The agents below swooped in, landed twenty feet from the nearest skidoo and immediately began to stow their chutes. Milton dropped to twenty feet, flared the parachute and landed on his feet. He unhooked his harness worked it over his shoulders and away. He heard the flapping of Callan’s canopy as he circled overhead, dropping suddenly and landing alongside with the same practiced ease that comes of repetition. Spenser and Underwood used retractable shovels to excavate a narrow trench and they each stuffed their canopies inside, covering them up again with the snow until the only sign that they had been there was the disturbed drift.

That would be righted soon enough. As Milton crunched across to the skidoo a snowflake landed on his nose. Thirty seconds later and a blizzard had started.

* * *

Milton looked at the others with wary caution. They were checking their weapons for damage from the jump, ensuring for a final time that magazines were full and that their complement of grenades and blasting charges had not fallen from their pockets or been detached from the velcro holding straps. They worked quickly and in silence, completely professional. Each one of them was lethally dangerous. Trust was impossible and yet, each of them had to cover the back of the others if the mission was to be a success. Milton had thought about whether to ask for more bodies. He had even considered asking for every operational member of the Group but he had decided that they stood a better chance with a smaller, more agile unit. The six of them would be a match for twice as many guards, but success depended upon the element of surprise and ruthless execution of the plan. There were variables: perhaps Shcherbatov had increased the security, maybe Pope had been moved after all.

There was nothing that could be done about things that were out of his control.

Their weapons had been strapped to the chassis of the skidoos. Milton undid the bindings around his M4 and checked the carbine and the M320 grenade launcher that was slung beneath it. Both had survived the descent without damage. He removed the magazine and then pushed it back again. The carbine was shorter than a full length rifle and better suited to close quarters combat. It was a good gun but dependant upon regular cleaning; Milton had taken it to bits and reassembled it after he had finished with his handgun. He had his Sig in a shoulder holster, four magazines for the M4 in a mag pouch, two hundred rounds of ammunition, six fragmentation grenades, two blasting charges and a Benchmade Infidel knife.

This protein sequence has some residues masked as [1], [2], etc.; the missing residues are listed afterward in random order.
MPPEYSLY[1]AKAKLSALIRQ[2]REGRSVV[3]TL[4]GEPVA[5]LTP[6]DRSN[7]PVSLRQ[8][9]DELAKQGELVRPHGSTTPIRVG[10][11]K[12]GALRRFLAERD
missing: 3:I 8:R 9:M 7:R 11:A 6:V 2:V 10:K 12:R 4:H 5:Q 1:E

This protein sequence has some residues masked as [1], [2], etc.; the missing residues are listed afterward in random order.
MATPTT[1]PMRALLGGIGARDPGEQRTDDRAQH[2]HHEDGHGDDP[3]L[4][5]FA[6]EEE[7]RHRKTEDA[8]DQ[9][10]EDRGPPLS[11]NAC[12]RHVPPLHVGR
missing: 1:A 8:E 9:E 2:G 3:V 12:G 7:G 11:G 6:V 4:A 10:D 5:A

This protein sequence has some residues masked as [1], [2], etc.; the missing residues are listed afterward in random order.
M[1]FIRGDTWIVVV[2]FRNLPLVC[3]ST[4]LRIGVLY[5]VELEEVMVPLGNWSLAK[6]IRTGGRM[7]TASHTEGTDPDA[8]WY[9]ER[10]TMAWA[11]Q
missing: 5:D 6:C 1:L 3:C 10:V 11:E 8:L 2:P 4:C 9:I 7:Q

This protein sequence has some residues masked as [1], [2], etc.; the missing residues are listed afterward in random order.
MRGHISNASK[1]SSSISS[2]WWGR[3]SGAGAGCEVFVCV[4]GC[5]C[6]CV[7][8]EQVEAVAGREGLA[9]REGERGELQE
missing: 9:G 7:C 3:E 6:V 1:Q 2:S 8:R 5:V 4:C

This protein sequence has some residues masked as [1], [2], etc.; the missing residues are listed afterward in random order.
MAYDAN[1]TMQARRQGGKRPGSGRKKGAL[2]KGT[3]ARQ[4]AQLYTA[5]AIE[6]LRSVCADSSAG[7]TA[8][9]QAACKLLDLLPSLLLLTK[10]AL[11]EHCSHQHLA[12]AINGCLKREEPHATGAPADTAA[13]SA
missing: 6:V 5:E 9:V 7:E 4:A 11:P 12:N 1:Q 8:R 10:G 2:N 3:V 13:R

There were three Snowmobiles and six of them. Milton straddled the nearest skidoo and started the engine. The headlamp flicked on, a beam of golden light filled with fat flakes of snow. Hammond crunched through the crust of snow and rode pillion. The others got onto their own vehicles, two to each machine. The other two engines started with issue. Milton took off the goggles, shoved them into his Bergen and replaced them with a pair of Oakley Ballistics.

“One, Group,” Milton announced into the radio. “Comms check.”

“This is Eight. Comms check affirmative.”

“Two, affirmative.”

“Six, loud and clear.”

“Nine, check is good.”

“Ten, affirmative.”

He consulted his satnav. “Twenty clicks,” he said. “Couple of hours provided the road is where it’s supposed to be,”

“And that it’s clear,” Hammond said.

“Don’t worry about that. Ivan keeps his roads open, no matter what. It’ll be clear.”

Chapter Forty

It took them a couple of hours to reach Plyos. They hid the Snowmobiles in the grounds of an empty dacha on the edge of the village and tracked the rest of the way on foot. The six of them were split into three teams: Alpha Team was Spenser and Underwood; Bravo Team was Milton and Callan; Charlie Team was Blake and Hammond. On Milton’s signal they dispersed to their prearranged attack points. Milton and Callan scaled the side of an empty barn that, from the gently sloping roof, offered a good view of Shcherbatov’s dacha.

Milton watched as Alpha and Charlie Teams took their positions. Spenser and Underwood ducked behind a parked car a hundred feet from the entrance to the dacha. Blake and Hammond held position behind a low wall.